rays


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rays

Some amount of sunshine. All I want to do on this vacation is stretch out on the beach and catch some rays. I think Tom's out back catching a few rays.
See also: ray

rays

n. sunshine. (Collegiate.) I’m going to go out and get some rays today.
See also: ray
References in classic literature ?
A man with a ghastly scarlet head follows, shouting that he must go back and build up his Ray. The mate assures him that he will find a nice new Ray all ready in the liner's engine-room.
The engine-room is hot and stuffy; the clerks in the coach are asleep, and the Slave of the Ray is ready to follow them.
And you can watch my Ray, For I must go away And dance with Ella Sweyn at Elsinore!
At this depth I could still see the rays of the sun, though feebly; to their intense brilliancy had succeeded a reddish twilight, the lowest state between day and night; but we could still see well enough; it was not necessary to resort to the Ruhmkorff apparatus as yet.
At half-past four that afternoon Ray was puttering about the barnyard when his wife came up the lane along the creek and called him.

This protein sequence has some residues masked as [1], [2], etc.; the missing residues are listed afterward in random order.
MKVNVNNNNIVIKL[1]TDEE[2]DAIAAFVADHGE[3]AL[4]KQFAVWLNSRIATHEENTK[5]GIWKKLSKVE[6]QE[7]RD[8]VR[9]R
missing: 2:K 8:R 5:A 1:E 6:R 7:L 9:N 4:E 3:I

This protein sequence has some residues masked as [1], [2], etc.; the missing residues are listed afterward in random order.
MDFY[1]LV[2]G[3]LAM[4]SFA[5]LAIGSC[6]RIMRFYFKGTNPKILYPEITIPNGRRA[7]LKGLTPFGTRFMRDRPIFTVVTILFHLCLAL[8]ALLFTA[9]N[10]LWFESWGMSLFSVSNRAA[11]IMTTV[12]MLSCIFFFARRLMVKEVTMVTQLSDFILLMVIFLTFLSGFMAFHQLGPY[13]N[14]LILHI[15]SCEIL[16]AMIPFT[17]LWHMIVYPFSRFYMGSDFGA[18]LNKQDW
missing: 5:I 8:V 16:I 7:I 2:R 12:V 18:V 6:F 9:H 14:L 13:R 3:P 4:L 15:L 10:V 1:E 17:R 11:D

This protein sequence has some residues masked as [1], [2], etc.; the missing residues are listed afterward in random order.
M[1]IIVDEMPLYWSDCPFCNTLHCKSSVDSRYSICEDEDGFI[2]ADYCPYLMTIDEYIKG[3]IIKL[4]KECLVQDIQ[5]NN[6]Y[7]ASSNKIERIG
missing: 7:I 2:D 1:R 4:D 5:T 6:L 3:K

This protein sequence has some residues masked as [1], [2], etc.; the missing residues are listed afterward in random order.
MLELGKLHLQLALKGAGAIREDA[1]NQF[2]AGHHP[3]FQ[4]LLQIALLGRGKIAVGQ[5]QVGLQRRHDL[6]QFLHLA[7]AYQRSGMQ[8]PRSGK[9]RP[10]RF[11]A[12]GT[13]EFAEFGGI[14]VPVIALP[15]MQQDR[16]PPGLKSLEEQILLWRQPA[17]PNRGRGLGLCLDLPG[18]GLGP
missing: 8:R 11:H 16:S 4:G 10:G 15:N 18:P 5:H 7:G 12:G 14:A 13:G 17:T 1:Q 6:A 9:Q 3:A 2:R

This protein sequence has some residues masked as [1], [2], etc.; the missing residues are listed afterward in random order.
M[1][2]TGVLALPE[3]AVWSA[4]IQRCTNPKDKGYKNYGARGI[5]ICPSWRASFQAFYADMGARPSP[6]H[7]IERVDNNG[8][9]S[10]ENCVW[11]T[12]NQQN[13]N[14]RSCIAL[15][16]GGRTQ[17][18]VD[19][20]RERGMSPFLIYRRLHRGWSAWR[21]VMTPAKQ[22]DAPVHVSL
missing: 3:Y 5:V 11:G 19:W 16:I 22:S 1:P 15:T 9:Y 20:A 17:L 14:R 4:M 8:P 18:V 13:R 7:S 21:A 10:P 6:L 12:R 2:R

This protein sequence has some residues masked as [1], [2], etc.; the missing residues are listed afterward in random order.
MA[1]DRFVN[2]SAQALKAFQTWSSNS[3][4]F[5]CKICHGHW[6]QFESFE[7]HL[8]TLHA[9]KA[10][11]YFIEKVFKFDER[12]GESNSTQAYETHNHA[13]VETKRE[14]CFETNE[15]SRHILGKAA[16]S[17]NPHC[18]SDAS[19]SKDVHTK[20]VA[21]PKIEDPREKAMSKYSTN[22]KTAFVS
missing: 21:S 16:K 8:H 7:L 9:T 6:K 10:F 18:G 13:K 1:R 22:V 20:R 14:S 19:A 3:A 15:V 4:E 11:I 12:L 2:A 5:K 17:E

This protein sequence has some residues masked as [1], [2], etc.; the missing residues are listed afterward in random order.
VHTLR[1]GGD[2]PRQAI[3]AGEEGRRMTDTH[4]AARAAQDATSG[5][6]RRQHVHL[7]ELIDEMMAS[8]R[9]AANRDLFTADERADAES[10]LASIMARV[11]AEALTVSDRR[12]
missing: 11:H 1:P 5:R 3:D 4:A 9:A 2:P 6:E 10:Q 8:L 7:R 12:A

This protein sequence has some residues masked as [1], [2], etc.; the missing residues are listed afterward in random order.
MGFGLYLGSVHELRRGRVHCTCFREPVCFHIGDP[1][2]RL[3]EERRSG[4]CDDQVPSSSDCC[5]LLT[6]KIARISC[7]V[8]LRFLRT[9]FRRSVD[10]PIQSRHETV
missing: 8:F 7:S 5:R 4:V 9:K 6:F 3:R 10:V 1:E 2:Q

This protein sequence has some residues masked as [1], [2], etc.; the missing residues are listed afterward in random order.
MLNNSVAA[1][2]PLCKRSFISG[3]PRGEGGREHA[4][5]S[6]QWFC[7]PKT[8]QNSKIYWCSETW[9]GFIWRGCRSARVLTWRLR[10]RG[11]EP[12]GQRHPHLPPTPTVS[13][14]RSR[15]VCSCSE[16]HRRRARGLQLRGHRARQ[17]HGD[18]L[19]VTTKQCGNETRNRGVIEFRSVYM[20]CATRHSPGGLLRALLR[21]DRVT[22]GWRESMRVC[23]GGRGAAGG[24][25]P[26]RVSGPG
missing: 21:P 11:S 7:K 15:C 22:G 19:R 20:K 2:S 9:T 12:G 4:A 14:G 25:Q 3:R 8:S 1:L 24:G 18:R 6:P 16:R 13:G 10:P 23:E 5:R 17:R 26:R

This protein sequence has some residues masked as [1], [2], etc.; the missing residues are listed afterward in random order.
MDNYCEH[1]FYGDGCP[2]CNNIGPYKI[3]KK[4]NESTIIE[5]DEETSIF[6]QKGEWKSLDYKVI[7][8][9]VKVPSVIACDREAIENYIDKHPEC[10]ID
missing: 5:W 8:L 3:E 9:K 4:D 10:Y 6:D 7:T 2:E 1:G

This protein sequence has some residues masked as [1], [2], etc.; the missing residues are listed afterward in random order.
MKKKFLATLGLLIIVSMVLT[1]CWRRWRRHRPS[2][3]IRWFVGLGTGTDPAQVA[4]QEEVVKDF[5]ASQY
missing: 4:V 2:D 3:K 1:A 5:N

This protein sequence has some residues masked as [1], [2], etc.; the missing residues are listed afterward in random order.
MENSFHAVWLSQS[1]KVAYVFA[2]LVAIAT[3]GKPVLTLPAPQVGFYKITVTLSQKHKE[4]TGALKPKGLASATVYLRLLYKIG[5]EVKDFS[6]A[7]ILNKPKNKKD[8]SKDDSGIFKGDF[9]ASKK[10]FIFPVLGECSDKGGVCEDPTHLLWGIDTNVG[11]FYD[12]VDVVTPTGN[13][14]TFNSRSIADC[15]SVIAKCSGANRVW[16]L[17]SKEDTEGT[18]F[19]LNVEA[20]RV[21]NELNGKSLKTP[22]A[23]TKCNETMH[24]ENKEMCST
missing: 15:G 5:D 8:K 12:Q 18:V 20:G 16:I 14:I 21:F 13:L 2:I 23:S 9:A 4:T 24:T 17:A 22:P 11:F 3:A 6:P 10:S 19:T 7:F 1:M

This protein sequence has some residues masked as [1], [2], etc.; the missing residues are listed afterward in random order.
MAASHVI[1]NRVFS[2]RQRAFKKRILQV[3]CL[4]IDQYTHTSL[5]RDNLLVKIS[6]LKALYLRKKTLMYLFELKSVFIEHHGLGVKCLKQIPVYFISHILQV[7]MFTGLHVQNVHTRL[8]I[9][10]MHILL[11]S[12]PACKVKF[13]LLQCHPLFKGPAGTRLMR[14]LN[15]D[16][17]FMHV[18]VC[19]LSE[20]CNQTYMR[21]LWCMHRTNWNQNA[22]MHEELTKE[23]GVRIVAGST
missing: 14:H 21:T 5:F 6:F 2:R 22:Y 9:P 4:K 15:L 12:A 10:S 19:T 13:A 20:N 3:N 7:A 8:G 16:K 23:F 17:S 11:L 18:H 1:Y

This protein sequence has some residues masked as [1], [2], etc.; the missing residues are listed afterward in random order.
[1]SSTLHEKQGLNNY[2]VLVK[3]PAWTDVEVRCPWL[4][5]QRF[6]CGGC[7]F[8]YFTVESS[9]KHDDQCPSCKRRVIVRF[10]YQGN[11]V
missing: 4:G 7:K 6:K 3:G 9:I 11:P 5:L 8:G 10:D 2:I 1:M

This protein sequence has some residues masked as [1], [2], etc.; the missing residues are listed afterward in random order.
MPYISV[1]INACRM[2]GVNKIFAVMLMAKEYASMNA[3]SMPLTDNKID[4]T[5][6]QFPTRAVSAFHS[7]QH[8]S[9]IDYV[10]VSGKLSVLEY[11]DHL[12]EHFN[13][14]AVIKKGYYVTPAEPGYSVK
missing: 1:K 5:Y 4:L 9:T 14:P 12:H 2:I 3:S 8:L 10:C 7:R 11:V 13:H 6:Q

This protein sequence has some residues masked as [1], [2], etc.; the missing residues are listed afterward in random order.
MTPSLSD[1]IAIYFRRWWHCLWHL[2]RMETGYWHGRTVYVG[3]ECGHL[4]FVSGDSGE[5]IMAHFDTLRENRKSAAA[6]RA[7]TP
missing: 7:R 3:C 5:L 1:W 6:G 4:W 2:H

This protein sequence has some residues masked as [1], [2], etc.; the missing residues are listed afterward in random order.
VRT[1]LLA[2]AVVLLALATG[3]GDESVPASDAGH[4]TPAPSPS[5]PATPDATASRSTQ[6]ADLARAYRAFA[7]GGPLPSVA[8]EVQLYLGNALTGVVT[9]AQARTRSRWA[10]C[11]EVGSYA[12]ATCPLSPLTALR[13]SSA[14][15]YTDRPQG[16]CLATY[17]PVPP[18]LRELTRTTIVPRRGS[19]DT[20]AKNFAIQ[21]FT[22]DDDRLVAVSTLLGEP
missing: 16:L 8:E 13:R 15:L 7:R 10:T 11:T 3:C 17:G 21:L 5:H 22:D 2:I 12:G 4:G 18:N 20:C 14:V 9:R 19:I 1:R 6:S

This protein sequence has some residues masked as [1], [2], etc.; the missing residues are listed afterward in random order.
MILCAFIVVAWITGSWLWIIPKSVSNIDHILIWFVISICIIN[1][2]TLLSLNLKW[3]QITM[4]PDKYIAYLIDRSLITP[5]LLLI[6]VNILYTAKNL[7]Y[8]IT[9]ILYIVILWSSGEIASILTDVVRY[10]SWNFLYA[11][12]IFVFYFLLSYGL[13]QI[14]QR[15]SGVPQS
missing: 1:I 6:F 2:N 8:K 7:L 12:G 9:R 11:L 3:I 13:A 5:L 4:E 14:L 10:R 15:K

Ray went into his own house and took an overcoat from a hook back of the door.
Ray went out of the house and climbed the fence into a field.
The beauty of the country about Winesburg was too much for Ray on that fall evening.
Ray ran clumsily and once he stumbled and fell down.
Darkness began to spread over the fields as Ray Pearson ran on and on.
"I wish I could resolve that, too," sighed Sara Ray, "but it wouldn't be any use.
"I shall not talk gossip," wrote Sara Ray with a satisfied air.
"I will not cry because mother won't starch my aprons," wrote Sara Ray.
"I shall try to like reading the Bible," wrote Sara Ray.
She had the last word on the subject, for it was time for Sara Ray to go, and our circle broke up.